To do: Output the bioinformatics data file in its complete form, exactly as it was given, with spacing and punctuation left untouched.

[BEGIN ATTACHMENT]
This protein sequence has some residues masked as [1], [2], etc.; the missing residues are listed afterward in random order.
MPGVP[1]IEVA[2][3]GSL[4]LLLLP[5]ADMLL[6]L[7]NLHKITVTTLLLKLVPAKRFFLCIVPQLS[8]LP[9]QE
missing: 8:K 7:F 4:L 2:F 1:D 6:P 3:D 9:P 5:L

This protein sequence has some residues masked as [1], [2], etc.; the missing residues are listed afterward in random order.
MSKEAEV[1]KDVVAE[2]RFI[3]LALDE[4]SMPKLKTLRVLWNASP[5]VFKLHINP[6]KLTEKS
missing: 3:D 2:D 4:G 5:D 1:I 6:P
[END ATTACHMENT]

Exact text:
This protein sequence has some residues masked as [1], [2], etc.; the missing residues are listed afterward in random order.
MPGVP[1]IEVA[2][3]GSL[4]LLLLP[5]ADMLL[6]L[7]NLHKITVTTLLLKLVPAKRFFLCIVPQLS[8]LP[9]QE
missing: 8:K 7:F 4:L 2:F 1:D 6:P 3:D 9:P 5:L

This protein sequence has some residues masked as [1], [2], etc.; the missing residues are listed afterward in random order.
MSKEAEV[1]KDVVAE[2]RFI[3]LALDE[4]SMPKLKTLRVLWNASP[5]VFKLHINP[6]KLTEKS
missing: 3:D 2:D 4:G 5:D 1:I 6:P